Then shalt thou say unto them, Because your fathers have forsaken me, saith the LORD, and have walked after other gods, and have served them, and have worshipped them, and have forsaken me, and have not kept my law;
And ye have done worse than your fathers; for, behold, ye walk every one after the imagination of his evil heart, that they may not hearken unto me:
Verse 12. - Imagination; rather, stubbornness (Jeremiah 3:17).
Therefore will I cast you out of this land into a land that ye know not, neither ye nor your fathers; and there shall ye serve other gods day and night; where I will not shew you favour.
Verse 13. - A grim irony. In me foreign land ye shall serve your idols to your hearts' content, day and night if ye will, "because, [not, where] I will not have mercy upon you" (by delivering you, and so calling you from your idols).
Therefore, behold, the days come, saith the LORD, that it shall no more be said, The LORD liveth, that brought up the children of Israel out of the land of Egypt;
Verses 14, 15. - The text of these verses occurs in a more characteristic form and in a bettor connection in Jeremiah 23:7, 8. The connection here would be improved by insorting the passage before Ver. 18; and as displacements are not unfamiliar phenomena in manuscripts, this would not be a violent act. The difficulty is not m the therefore introducing the promise, which frequently occurs in prophecies immediately after threatenings (e.g., Isaiah 10:23, 24), as if to say, "Things being in such a miserable plight, your God will interpose to help you;" but in the position of Ver. 18. How can the prophet say, "And first I will recompense their iniquity double," when Vers. 16, 17 contain a description of this very double recompense?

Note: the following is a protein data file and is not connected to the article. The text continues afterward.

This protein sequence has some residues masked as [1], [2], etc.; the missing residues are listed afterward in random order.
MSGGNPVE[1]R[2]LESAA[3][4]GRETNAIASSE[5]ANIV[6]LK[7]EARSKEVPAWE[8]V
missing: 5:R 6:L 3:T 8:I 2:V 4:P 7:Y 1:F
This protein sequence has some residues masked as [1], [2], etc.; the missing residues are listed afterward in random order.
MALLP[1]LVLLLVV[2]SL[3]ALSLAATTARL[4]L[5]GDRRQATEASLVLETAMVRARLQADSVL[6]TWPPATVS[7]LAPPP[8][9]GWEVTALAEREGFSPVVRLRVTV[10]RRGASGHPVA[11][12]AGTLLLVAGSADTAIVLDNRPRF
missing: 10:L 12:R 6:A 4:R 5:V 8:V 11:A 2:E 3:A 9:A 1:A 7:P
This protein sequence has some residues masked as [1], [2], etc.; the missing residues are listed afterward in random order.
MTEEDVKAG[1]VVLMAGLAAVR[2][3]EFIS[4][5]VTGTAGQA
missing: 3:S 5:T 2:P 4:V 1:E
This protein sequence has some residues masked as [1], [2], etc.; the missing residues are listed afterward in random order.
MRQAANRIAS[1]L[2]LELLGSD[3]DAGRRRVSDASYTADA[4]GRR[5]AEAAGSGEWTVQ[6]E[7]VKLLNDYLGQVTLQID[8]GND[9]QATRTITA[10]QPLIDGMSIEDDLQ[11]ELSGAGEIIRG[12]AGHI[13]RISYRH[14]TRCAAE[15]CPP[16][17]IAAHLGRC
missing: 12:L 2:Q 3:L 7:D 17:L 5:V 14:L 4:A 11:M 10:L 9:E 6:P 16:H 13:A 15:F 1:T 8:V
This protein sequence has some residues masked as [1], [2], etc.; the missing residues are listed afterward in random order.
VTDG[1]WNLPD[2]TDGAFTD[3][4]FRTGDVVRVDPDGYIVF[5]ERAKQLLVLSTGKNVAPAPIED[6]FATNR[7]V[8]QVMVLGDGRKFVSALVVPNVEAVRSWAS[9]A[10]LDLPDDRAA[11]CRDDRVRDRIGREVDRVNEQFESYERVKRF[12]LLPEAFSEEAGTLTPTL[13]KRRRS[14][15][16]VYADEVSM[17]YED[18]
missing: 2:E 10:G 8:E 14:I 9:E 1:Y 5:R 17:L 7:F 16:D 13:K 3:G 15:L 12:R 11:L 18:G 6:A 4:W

But, The LORD liveth, that brought up the children of Israel from the land of the north, and from all the lands whither he had driven them: and I will bring them again into their land that I gave unto their fathers.
Behold, I will send for many fishers, saith the LORD, and they shall fish them; and after will I send for many hunters, and they shall hunt them from every mountain, and from every hill, and out of the holes of the rocks.
Verses 16, 17. - I will send for should rather be, I will send. Fishers and hunters, by a divinely given impulse, shall "fish" and "hunt" the unhappy fugitives from their lurking-places. There may, perhaps, be an allusion to the cruel ancient practice of "sweeping the country with a drag-net" (Herod, 3:149), and then destroying the male population: Samos, e.g. was thus "netted" and depopulated by the Persians. Habakkuk may also refer to this when he says (Habakkuk 1:15), "They catch them in their net, and gather them in their drag."